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'''''Cortland County'''''
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*H. C. Goodwin, ''Pioneer history, or, Cortland County and the border wars of New York&nbsp;: from the earliest period to the present time'' (Photocopy of original published: New York&nbsp;: A.B. Burdick, 1859). [http://www.worldcat.org/oclc/38851880 WorldCat entry]. {{FHL|599870|item|disp=FHL Book 974.772 H2g; Film 844645; Fiche 6061857 (5 fiche)}}.
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'''''Onondaga County'''''
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*W. Woodford Clayton, ''History of Onondaga County, New York: with illustrations and biographical sketches of some of the prominent men and pioneers'' (Syracuse, N. Y.&nbsp;: D Mason, 1878). {{FSbook|96603}}.
  
 
=== External Links  ===
 
=== External Links  ===
  
*
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*[http://en.wikipedia.org/wiki/New_York_State_Route_5 New York State Route 5] Wikipedia route details and good history of roads in the area.
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*[http://freepages.genealogy.rootsweb.ancestry.com/~tqpeiffer/Documents/Ancestral%20Migration%20Archives/Migration%20Webpage%20Folder/%281%29%20NORTHEASTERN%20US%20ROUTES/Great%20Genesee%20Road.htm The Great Genesee Road] RootsWeb brief history and maps.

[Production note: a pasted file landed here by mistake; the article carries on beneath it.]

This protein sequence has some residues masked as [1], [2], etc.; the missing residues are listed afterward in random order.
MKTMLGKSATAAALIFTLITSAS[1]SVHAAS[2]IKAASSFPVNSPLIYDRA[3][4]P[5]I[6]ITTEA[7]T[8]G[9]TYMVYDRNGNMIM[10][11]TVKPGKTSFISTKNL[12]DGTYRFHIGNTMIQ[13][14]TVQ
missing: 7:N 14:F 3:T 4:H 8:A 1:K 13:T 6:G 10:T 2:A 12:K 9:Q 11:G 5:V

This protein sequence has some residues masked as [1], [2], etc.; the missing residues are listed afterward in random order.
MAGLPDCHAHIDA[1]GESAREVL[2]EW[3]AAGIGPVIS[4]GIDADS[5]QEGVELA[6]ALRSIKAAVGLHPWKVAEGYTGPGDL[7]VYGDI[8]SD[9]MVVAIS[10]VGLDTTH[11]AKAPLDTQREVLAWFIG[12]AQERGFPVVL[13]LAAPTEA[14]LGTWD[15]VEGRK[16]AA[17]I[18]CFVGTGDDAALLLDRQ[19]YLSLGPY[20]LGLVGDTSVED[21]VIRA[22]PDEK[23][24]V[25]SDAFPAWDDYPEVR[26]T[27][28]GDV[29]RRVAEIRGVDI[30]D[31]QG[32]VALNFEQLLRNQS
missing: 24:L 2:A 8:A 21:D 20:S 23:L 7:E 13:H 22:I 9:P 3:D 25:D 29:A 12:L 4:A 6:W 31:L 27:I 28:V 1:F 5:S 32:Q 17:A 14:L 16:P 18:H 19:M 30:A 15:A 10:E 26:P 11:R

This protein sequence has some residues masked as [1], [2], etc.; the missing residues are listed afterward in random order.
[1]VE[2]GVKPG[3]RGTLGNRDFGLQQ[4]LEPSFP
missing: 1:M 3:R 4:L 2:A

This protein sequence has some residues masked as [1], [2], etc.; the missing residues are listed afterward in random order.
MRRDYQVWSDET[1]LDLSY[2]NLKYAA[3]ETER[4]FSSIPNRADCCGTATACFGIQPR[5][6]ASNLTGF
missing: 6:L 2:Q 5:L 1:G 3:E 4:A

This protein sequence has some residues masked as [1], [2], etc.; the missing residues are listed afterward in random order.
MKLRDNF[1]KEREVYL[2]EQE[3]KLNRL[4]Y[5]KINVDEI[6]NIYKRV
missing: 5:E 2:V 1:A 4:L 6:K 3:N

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*[http://www.co.seneca.ny.us/history/The%20Way%20West%20Through%20Northern%20Seneca%20County.pdf The Way West Through Northern Seneca County] good history of roads, canals, and railroads in Seneca County.
  
 
=== References  ===
 
=== References  ===
  
 
{{reflist}}  
 
{{reflist}}  
 
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{{New York|New York}} {{-}}</div>
{{New York|New York}}  
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[[Category:Migration_Routes]] [[Category:US_Migration_Trails_and_Roads]] [[Category:New_York]] [[Category:Oneida_County,_New_York]] [[Category:Madison_County,_New_York]] [[Category:Onondaga_County,_New_York]] [[Category:Cayuga_County,_New_York]] [[Category:Seneca_County,_New_York]] [[Category:Ontario_County,_New_York]] [[Category:Livingston_County,_New_York]] [[Category:Genesee_County,_New_York]] [[Category:Erie_County,_New_York]] [[Category:Niagara_County,_New_York]]
 
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[[Category:Migration_Routes]] [[Category:US_Migration_Trails_and_Roads]] [[Category:New_York]] [[Category:Oneida_County,_New_York]] [[Category:Madison_County,_New_York]] [[Category:Onondaga_County,_New_York]] [[Category:Cayuga_County,_New_York]] [[Category:Seneca_County,_New_York]] [[Category:Ontario_County,_New_York]] [[Category:Livingston_County,_New_York]] [[Category:Genesee_County,_New_York]] [[Category:Erie_County,_New_York]]